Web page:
Austrian Heiress Marlene Engelhorn Distributes €25M to Bridge Wealth Gap

Marlene Engelhorn, 31, is an heir from Austria who has rolled out the red carpet in her giving-back initiative on bridging the wealth gap by renouncing the €25 million inheritance grade she received from her family—chemical giant BASF owners. She did this based on a convicted feeling that mainly what was lacking was fair trust in taxation and the sharing of wealth within her homeland.

I own €25 million for one reason alone—it never paid state taxes. It doesn’t belong to me, and unearned wealth like this shows the failures of governments in regulating wealth distribution, which has been able to accumulate way out of proportion in my hands simply because of my family connection,” Marlene Engelhorn told media persons after the press conference.

The Role Of Wealth And Inheritance Taxes In Austria

For years, Marlene Engelhorn had campaigned in Austria for legislative reforms regarding the effective implementation of wealth and inheritance taxes. This was met by the harsh reality of a political landscape devoid of any concrete taxation agenda. Confronted with this structural challenge, Engelhorn came up with the innovative alternative of establishing a citizens’ council: one named “Guter Rat für Rückverteilung” (Good Advice for Redistribution).

The very process of establishing this council will start with the mailing of 10,000 letters to citizens all over Austria, inviting them to take part in the process of selection. From these responses, 50 members and 15 substitutes will be elected to represent the wide variety composing Austrian society. This ensures a wide demographic descriptive representation of the members aged at least 16 years or older.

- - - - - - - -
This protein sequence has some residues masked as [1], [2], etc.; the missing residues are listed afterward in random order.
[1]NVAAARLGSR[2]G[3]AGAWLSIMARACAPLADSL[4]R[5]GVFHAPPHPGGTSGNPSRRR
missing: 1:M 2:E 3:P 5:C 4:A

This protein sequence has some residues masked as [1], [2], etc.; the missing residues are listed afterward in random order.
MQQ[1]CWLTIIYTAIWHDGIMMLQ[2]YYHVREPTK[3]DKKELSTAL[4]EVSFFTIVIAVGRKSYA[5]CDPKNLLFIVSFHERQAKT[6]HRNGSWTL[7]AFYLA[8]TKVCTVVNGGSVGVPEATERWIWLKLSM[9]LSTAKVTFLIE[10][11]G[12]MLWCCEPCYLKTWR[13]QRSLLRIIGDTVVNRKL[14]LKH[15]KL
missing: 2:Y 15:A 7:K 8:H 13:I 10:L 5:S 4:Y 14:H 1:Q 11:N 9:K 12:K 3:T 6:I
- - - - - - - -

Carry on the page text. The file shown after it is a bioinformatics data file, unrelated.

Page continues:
The Impact Of Citizen Participation In The Windfall Distribution Process

It will meet six times from March to June, and it has the mandate to come up with detailed proposals for the distribution of Marlene Engelhorn’s €25 million windfall fairly and satisfactorily. Marlene Engelhorn had campaigned in Austria for years to bring about legislative reforms on the effective implementation of wealth and inheritance taxes. The harsh reality of a political landscape devoid of any concrete taxation agenda met Engelhorn. Facing this structural challenge, Engelhorn came up with the innovative alternative of establishing a citizens’ council: one named “Guter Rat für Rückverteilung” (Good Advice for Redistribution).

The very process of establishing this council will start with the mailing of 10,000 letters to citizens all over Austria, inviting them to take part in the process of selection. From these responses, 50 members and 15 substitutes will be elected to represent the wide variety composing Austrian society, ensuring a wide demographic descriptive representation of the members aged at least 16 years or older.

It will meet six times from March to June, and it has the mandate to come up with detailed proposals for the distribution of Marlene Engelhorn’s €25 million windfall fairly and satisfactorily. The fulcrum of this process lies in Engelhorn’s continuous assurance that she will not interfere at all in the discussions and decisions the council makes, underlining her desire for a fully community-driven approach.

The initiative thus becomes proactive in dealing with the deeply seated issues of socioeconomic inequality, using Engelhorn’s fortune as a driver to catalyze real change in society. Engelhorn promotes community-driven solutions to redistribute wealth, so her fortune makes a difference in hosting a society that will become much fairer and more just toward all people in Austria.

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